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North Carolina Business Court: Employment Agreements Automatically Terminate Upon the Sale of a Company

          A recent decision by the North Carolina Business Court held that an employment agreement automatically terminates upon the asset sale of one company to another, despite continued employment with the purchasing company.[1]

         In 2001, Andrew Lund executed an employment agreement with his then-employer, Southern Staircases of North Carolina, Inc. The agreement contained several post-employment restrictions regarding disclosing confidential information and soliciting current and future customers.  The agreement also contained a duty of loyalty provision to “devote his entire working time, attention, and energies to the business of the Company and . . . [to] not be engaged in any other business activity.”


           In June 2009, Southern Staircases sold all or substantially all of its assets to Artistic Southern, Inc.  While Lund was offered options to purchase Artistic Southern stock as part of a severance and non-compete agreement, he never entered into such an agreement with the Artistic Southern.  In April 2012, Lund notified Artistic Southern of his intent to resign and begin his own competing business. The company asked Lund to continue to work with them until his current customer accounts were transferred to other sales representatives within the company.  During this interim period, it was discovered that Lund fraudulently billed many customers in excess of their purchase orders and pocketed the difference between April 2011 and February 2012.  Artistic Southern subsequently initiated a lawsuit against Lund, alleging he breached the covenants in his employment agreement, particularly the non-solicitation agreement, non-disclosure agreement, and the duty of loyalty.


          The North Carolina Business Court reiterated North Carolina precedent that “the acquisition of another company through an asset purchase – as opposed to a purchase of ownership interest – terminates the seller’s existing employment relationships.”[2]  Since the employment relationship is terminated along with the right to enforce restrictive covenants upon the date of the sale, any post-employment time restrictions begin to run at that time.  Essentially, after an asset sale, the purchasing company’s right to enforce existing employment agreements are the same rights the selling company had at the time of the sale, unless new agreements are executed between the purchasing company and employees.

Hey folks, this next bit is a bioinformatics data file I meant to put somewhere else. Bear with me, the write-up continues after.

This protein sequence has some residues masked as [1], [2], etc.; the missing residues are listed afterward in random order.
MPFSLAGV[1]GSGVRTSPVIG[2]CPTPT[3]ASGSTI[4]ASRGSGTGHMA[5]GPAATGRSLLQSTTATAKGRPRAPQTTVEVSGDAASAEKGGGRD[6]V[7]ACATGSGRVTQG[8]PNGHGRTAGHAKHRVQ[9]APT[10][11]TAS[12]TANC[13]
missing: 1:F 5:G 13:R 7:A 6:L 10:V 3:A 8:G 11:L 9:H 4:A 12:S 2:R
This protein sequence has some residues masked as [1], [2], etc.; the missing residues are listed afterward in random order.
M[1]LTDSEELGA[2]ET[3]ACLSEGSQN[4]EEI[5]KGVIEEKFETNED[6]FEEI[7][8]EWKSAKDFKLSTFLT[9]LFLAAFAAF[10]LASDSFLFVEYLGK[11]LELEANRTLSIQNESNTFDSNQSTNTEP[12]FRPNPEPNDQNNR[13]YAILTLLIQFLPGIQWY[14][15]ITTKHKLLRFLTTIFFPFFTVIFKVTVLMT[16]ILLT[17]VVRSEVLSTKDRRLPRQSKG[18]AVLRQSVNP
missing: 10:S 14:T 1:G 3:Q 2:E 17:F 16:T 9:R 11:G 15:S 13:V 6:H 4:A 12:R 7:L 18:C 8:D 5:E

In this case Lund’s employment agreement with Southern Staircases terminated upon the sale of the company to Artistic Southern in June 2009.  Although Artistic Southern attempted to negotiate a new agreement with Lund by offering him stock options, Lund never entered a new agreement.  As a result, the time periods for the post-employment restrictions contained in the agreement began to run as of the date of the sale.  The one-year prohibition on Lund’s solicitation of current and prospective clients expired in June 2010 and the two year prohibition on Lund’s use or disclosure of confidential information expired in June 2011.  Artistic Southern did not allege Lund breached his contract until April 2011, therefore only their claim of Lund’s breach of the covenant not to disclose was allowed to continue.  As for the duty of loyalty provision, it terminated along with Lund’s employment in June 2009.  Since Artistic Southern did not allege any breach prior to that time, the NCBC dismissed that claim.


          If this decision sounds familiar, it’s because the North Carolina Business Court recently decided a case with comparable facts in October 2015 (which we summarized HERE).[3]  In that case, the Court held that “acquisition of another company by asset purchase will act as a termination of existing employment relationships, and existing employees of the acquired business do not necessarily become employees of the acquiring entity.”[4]  However, in the October decision, the employee signed a new agreement with the purchasing company and the question before the court was whether the agreement was supported by sufficient consideration to be enforceable.  Both cases serve as a reminder to companies that restrictive covenants are generally disfavored in North Carolina and courts strictly scrutinize their fairness when assessing enforceability.



[1] Artistic Southern Inc. v. Lund, No. 12-CVS-11789, 2015 NCBC 15 (Dec. 9, 2015).

[2] Id. (citing Calhoun v. WHA Med. Clinic, PLLC, 178 N.C. App. 585, 597, 632 S.E. 2d 563, 571 (2006)).

[3] AmeriGas Propane, L.P. and AmeriGas Propane, Inc. v. Ermon Clark Coffey and Marsh L.P. Gas, Inc., No. 14-CVS-376, 2015 NCBC 93 (October 15, 2015).

[4] Id.